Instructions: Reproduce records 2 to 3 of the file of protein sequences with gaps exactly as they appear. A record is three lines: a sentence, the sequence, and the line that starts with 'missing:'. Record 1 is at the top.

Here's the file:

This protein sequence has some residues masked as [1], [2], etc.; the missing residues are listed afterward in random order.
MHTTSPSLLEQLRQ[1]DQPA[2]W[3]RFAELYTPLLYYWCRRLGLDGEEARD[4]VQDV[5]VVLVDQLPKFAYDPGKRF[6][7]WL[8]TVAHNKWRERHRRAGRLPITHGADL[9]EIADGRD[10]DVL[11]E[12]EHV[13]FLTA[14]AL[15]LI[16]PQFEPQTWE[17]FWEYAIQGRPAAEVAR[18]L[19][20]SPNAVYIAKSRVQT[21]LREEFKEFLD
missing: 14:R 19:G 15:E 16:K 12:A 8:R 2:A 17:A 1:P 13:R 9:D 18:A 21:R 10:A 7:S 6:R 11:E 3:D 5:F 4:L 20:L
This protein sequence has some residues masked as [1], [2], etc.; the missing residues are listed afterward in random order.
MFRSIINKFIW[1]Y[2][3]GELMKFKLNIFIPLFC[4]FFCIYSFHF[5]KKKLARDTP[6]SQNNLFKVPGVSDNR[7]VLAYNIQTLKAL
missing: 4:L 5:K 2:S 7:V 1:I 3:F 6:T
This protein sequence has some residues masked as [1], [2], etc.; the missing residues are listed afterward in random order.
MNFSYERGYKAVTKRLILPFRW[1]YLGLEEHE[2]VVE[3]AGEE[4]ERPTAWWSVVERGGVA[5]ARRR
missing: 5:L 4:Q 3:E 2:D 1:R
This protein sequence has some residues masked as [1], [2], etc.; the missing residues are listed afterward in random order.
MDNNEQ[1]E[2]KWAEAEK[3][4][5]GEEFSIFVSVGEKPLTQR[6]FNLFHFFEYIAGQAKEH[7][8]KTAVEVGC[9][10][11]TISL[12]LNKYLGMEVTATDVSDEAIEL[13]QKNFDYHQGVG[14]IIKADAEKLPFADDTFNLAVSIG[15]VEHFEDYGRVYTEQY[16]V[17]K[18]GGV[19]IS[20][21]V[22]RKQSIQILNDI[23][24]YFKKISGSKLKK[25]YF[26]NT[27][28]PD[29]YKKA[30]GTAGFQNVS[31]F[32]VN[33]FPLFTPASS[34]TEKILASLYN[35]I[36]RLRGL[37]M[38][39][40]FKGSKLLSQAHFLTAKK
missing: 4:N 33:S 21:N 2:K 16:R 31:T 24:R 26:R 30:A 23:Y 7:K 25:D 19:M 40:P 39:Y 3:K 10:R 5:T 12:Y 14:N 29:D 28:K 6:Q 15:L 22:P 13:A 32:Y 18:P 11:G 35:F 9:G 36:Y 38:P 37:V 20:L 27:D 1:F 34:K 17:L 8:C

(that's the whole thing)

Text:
This protein sequence has some residues masked as [1], [2], etc.; the missing residues are listed afterward in random order.
MFRSIINKFIW[1]Y[2][3]GELMKFKLNIFIPLFC[4]FFCIYSFHF[5]KKKLARDTP[6]SQNNLFKVPGVSDNR[7]VLAYNIQTLKAL
missing: 4:L 5:K 2:S 7:V 1:I 3:F 6:T
This protein sequence has some residues masked as [1], [2], etc.; the missing residues are listed afterward in random order.
MNFSYERGYKAVTKRLILPFRW[1]YLGLEEHE[2]VVE[3]AGEE[4]ERPTAWWSVVERGGVA[5]ARRR
missing: 5:L 4:Q 3:E 2:D 1:R